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before) the judgment creditor can levy under his execution upon any goods or estate belonging to the executor or the intestate under R. L. c. 172, § 5. See Harmon v. Osgood, 151 Mass. 501 ; Gore v. Brazier, 3 Mass. 523 ; Look v. Luce, 136 Mass. 249 . For example, before the representation of insolvency was made in the cases at bar, either one of the plaintiffs in these two actions could have levied upon the real estate which the administrator preserved by paying off the mortgage upon it. If it had done so and that real estate had not produced enough to pay both judgments, without question the administrator and his sureties would have been liable on his probate bond.

There is one matter that ought to be noticed to prevent a misapprehension. The two actions now before us are brought upon the same bond. The statute (R. L. c. 149, § 20) gives a creditor in the position in which the two creditors in the two actions now before us were, a right to put the bond in suit under the circumstances which existed. Of course the defendant surety company is not subject to two judgments against it each for the penal sum of the bond. It would seem that both actions might be prosecuted until judgment was recovered in one and that the fact that judgment had been recovered in one would be a bar to entering judgment in the other. But whether this is the proper way of working out the rights of the parties it is not necessary now to decide.

The result is that the judgments must be reversed and the cases must stand to await proceedings in the Probate Court, founded upon the representation of insolvency made by the administrator de bonis non. It is

So ordered.

F. M. Copeland, for the plaintiff in the first case.

M. S. Case, for the plaintiff in the second case, submitted a brief.

H. R. Bygrave, for the defendant the Title Guaranty and Surety Company.


FOOTNOTES

[Note p590] Quinn, J.

[Note p591-1] The second condition of the bond of an administrator with the will annexed, as prescribed by R. L. c. 149, § 1, cl. 1, is as follows: "Second, To administer according to law and to the will of the testator all personal property of the testator which may come into his possession or into the possession of any person for him, and also the proceeds of any of the real property of the testator which may be sold or mortgaged by him."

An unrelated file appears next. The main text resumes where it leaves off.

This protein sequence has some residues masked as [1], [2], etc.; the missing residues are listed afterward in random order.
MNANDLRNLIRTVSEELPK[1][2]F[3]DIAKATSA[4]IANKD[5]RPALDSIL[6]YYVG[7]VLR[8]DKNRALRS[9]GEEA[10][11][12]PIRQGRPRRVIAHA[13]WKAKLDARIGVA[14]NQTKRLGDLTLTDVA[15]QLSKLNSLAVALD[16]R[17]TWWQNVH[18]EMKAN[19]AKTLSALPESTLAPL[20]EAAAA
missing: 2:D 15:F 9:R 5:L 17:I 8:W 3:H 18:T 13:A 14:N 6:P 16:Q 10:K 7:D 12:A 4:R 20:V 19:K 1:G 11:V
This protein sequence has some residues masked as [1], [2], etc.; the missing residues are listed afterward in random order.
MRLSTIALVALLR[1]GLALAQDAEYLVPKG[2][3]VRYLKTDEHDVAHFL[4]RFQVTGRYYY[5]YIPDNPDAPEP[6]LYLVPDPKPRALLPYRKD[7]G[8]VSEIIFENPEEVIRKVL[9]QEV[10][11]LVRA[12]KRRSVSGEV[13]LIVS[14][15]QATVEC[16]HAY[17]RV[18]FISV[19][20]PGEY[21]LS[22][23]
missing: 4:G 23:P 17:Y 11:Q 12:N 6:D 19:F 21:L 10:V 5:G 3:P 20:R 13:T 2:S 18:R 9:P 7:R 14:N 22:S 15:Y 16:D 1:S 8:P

[Note p591-2] R. L. c. 149, § 20, is in these words: "Section 20. Bonds given by executors or administrators for the performance of their trust may be put in suit by a creditor of the deceased for his own benefit, when such creditor has recovered judgment for his debt against the executors or administrators and they have neglected upon demand made by him to pay the same or to

show sufficient goods or estate of the deceased to be taken on execution for that purpose."

[Note p592] R. L. c. 142, § 2, is as follows:

"If the Probate Court finds from the representation of an executor or administrator that the estate of the deceased will probably be insufficient for the payment of his debts, it may appoint two or more commissioners to receive and examine all claims of creditors against such estate, and to return a list of all claims presented to them, with the amount allowed on each claim."

[Note p594] R. L. c. 149, § 23, is in these words: "Section 23. If the Probate Court, upon the representation of any person interested in an estate, finds that the executor or administrator has failed in any manner not specified in the three preceding sections to perform the conditions of his bond, it may authorize any creditor, next of kin, legatee or other person aggrieved by such maladministration to bring an action on the bond."

[Note p595] R. L. c. 149, §§ 21 and 22 are in these words:

"Section 21. A creditor of an estate which has been represented insolvent may bring such action if the amount due to him has been ascertained by the decree of distribution, and the executor or administrator neglects upon demand to pay such amount.

"Section 22. Such action may be brought by a person who is next of kin to recover his share of the personal property after a decree of the Probate Court ascertaining the amount due to him, if the executor or administrator neglects upon demand to pay such amount."

[Note p596] R. L. c. 141, § 5, is in these words: "If it appears, upon the settlement of the account of an executor or administrator in the Probate Court, that the whole estate and effects which have come to his hands have been exhausted in paying the charges of administration and debts or claims entitled by law to a preference over the common creditors of the deceased, such settlement shall be a bar to an action brought against him by a creditor who is not entitled to such preference, although the estate has not been represented insolvent."